Star Trek: Lost in the space-time continuum

I went to see the new Star Trek movie Tuesday night.  Anyone who knows me, knows I’ve been a die-hard trekker since 1967 when I saw my first episode by hiding behind a chair in the living room.  I didn’t really want to go see the movie, but I was bullied into it.  I should have held out.

I will say that the IMAX experience was amazing.  The effects were stunning.  There were moments when I was jubilant to see the youth of our favorite characters played out before my very eyes instead of merely alluded to in dialogue.  If they had stuck with that, I would have been the happiest person on the planet.  I would have extolled the virtues of JJ Abrams and crew from the highest mountain.  But they didn’t.
Without giving too much away….aw hell!….I don’t care.  Read on and skip the movie.

Star Trek has dealt with alternate time-lines and realities before, a la “Mirror, Mirror” and a host of others.  That’s fine.  The one thing they always did was to return to normal before the end of the episode/movie.  That makes everything okay.  I think I know why the movie was released when it was.  The Great Bird of the Galaxy and his devoted wife, Majel Barrett, have both passed.  They would turn over in their graves if they saw this one.  I feel certain that Majel would not have allowed it to be made.

Okay, so this Romulan goes back in time to seek revenge on Spock for allowing the destruction of his home planet.  Fine.  First, he attacks and destroys George Kirk’s ship, killing Jim’s father in the process.  Everything from that point on is altered.  Suddenly, Jim’s father is dead, his mother remarries and Kirk is nothing more than a juvenile delinquent in the making.  I get that certain things would change by the simple act of killing Jim’s father, but it would NOT change the fact that the USS Enterprise was built in San Francisco, where Starfleet Headquarters is.  All butterfly wings aside, one man’s death wouldn’t change all that.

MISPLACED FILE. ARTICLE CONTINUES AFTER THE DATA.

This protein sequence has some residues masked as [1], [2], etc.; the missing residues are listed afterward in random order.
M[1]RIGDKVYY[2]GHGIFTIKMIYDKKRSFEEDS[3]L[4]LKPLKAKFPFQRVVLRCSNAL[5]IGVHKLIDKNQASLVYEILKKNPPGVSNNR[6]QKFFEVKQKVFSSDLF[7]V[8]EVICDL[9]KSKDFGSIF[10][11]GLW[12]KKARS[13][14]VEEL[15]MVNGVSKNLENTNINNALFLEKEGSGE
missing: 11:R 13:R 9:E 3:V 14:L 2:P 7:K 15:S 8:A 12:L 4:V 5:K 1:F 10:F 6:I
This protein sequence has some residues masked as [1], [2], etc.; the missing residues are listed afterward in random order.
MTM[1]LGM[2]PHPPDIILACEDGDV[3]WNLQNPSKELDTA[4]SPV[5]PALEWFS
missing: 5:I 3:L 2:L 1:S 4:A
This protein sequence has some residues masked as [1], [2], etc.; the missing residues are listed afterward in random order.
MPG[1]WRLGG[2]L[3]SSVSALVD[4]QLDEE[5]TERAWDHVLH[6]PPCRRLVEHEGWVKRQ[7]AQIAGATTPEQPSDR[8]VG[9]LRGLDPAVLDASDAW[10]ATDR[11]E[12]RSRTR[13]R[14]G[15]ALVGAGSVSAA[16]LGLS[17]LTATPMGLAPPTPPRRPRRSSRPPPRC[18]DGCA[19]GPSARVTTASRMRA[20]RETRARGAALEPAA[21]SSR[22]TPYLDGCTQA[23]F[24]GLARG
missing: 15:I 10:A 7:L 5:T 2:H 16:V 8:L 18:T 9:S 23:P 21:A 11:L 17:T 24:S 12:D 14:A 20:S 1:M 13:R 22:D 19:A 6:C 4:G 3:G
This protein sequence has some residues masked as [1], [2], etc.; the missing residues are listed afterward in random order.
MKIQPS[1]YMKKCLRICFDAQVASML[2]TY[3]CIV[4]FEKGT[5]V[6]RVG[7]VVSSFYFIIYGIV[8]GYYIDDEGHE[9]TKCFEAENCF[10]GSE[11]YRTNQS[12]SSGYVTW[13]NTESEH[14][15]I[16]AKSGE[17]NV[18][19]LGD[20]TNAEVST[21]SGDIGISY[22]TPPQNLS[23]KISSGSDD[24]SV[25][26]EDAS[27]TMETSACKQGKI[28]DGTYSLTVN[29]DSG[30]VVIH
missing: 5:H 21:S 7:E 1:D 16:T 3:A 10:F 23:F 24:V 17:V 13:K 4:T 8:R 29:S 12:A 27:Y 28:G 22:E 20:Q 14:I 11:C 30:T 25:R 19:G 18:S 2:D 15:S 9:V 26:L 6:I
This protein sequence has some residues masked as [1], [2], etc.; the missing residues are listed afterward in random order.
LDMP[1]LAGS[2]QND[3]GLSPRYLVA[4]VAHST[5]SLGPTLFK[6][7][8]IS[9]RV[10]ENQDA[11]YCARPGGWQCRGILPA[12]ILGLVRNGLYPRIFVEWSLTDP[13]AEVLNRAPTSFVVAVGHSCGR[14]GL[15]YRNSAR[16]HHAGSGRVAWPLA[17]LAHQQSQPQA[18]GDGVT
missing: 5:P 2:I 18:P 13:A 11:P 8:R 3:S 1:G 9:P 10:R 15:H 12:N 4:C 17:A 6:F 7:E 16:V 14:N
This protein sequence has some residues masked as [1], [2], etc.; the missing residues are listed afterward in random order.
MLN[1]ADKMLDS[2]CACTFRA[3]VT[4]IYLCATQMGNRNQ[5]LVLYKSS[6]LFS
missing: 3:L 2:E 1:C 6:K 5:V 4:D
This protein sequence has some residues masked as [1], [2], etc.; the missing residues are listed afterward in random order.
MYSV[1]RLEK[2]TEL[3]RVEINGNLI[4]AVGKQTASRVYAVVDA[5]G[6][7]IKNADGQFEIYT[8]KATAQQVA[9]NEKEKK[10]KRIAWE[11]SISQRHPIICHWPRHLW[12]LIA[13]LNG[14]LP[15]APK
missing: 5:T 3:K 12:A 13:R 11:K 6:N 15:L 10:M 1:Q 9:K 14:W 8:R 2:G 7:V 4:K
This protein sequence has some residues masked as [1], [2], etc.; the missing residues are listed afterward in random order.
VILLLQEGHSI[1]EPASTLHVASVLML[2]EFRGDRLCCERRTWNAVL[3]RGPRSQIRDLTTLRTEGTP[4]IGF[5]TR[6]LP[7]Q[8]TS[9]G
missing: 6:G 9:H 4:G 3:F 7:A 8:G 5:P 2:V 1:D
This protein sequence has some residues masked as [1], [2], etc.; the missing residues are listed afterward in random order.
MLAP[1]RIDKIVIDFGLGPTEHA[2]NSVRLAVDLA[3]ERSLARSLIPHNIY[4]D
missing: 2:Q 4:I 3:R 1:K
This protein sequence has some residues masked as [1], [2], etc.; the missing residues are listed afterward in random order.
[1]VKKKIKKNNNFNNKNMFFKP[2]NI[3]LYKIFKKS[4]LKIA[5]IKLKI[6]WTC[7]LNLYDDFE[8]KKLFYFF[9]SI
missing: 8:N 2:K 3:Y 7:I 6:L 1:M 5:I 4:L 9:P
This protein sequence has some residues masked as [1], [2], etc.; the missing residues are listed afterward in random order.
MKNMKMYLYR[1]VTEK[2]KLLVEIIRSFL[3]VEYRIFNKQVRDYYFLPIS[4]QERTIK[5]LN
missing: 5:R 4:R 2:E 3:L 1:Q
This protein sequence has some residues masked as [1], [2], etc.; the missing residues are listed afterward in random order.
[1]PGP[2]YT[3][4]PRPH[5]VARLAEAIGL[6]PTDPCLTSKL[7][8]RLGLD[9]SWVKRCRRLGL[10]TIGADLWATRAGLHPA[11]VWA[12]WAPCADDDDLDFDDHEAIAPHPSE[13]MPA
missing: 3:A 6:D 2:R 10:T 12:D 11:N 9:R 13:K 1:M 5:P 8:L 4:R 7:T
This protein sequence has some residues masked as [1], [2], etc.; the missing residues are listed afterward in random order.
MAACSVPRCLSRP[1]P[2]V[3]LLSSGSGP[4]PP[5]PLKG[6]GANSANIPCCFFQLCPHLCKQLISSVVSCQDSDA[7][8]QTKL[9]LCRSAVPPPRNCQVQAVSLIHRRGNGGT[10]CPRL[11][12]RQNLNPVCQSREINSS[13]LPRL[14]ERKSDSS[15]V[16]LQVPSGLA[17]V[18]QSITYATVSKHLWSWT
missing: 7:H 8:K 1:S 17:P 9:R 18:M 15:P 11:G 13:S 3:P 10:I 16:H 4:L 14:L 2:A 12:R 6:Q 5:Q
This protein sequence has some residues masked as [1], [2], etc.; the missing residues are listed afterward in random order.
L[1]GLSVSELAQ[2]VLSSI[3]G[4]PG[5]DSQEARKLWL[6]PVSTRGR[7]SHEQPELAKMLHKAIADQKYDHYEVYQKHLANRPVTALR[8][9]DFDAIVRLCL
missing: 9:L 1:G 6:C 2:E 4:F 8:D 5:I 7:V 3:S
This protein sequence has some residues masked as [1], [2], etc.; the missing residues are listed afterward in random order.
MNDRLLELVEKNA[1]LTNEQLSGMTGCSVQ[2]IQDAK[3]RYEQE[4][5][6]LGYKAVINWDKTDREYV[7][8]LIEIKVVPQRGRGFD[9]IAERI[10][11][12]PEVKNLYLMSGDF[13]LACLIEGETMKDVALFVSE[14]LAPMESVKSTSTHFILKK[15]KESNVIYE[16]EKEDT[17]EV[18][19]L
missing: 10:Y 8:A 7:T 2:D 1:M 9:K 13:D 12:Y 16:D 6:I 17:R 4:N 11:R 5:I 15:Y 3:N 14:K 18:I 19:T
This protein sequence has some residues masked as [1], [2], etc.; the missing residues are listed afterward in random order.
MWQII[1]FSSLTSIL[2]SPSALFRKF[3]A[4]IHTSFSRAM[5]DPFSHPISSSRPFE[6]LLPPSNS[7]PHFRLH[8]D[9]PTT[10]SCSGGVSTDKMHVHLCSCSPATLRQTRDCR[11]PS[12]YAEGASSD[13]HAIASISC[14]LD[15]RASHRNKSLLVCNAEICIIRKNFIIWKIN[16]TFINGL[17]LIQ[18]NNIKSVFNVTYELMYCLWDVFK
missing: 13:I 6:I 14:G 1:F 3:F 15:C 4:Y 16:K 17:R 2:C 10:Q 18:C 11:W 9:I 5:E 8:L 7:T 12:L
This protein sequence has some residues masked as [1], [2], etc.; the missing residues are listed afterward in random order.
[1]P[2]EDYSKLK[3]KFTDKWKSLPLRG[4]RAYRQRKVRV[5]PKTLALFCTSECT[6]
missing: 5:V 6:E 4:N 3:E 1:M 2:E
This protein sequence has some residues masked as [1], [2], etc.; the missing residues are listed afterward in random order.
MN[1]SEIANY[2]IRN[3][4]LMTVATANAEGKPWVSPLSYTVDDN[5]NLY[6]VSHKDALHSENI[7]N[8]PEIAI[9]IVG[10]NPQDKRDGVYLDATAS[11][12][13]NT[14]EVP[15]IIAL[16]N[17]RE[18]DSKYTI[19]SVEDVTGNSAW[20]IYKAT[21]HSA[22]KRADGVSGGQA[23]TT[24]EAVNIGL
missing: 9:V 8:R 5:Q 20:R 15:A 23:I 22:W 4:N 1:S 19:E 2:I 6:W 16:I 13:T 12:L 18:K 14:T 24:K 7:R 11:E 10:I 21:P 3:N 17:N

Now, the Enterprise is apparently built in Iowa, where Jim was SUPPOSED to be born.  I guess they had to get him back there somehow.  Pike is the one responsible for getting Jim into the Academy.  Sure, the re-programming of the Kobayashi Maru stands pat, but suddenly Cadet Kirk has a thing for Uhura and Spock ends up with the girl.  Wha?????

During the course of the movie, Spock’s entire planet of Vulcan is destroyed and his mother (the only person who ever loved or supported him) is killed.  His life pretty much continues on its normal course, except for those two facts.  Spock Prime would never have allowed that to happen, never mind new Spock.  Spock also believed in the Prime Directive.  Neither of those Spock incarnations would have run around telling people the formula for beaming a man directly onto a ship traveling past light speed.  They would never have allowed their mother to be killed, and if they did, they would have traveled back in time to fix that.

So, I’m supposed to believe that Spock Prime traveled back in time to bring Kirk and Spock together and to give Scotty his future formula for said trans-light transporting…but he would NOT travel far enough back to prevent the destruction of his planet?  Or to prevent the birth of the man who caused it?  Or to correct his own mistake and save Remus thus preventing the Romulan, Nero, from causing all this time-line destruction?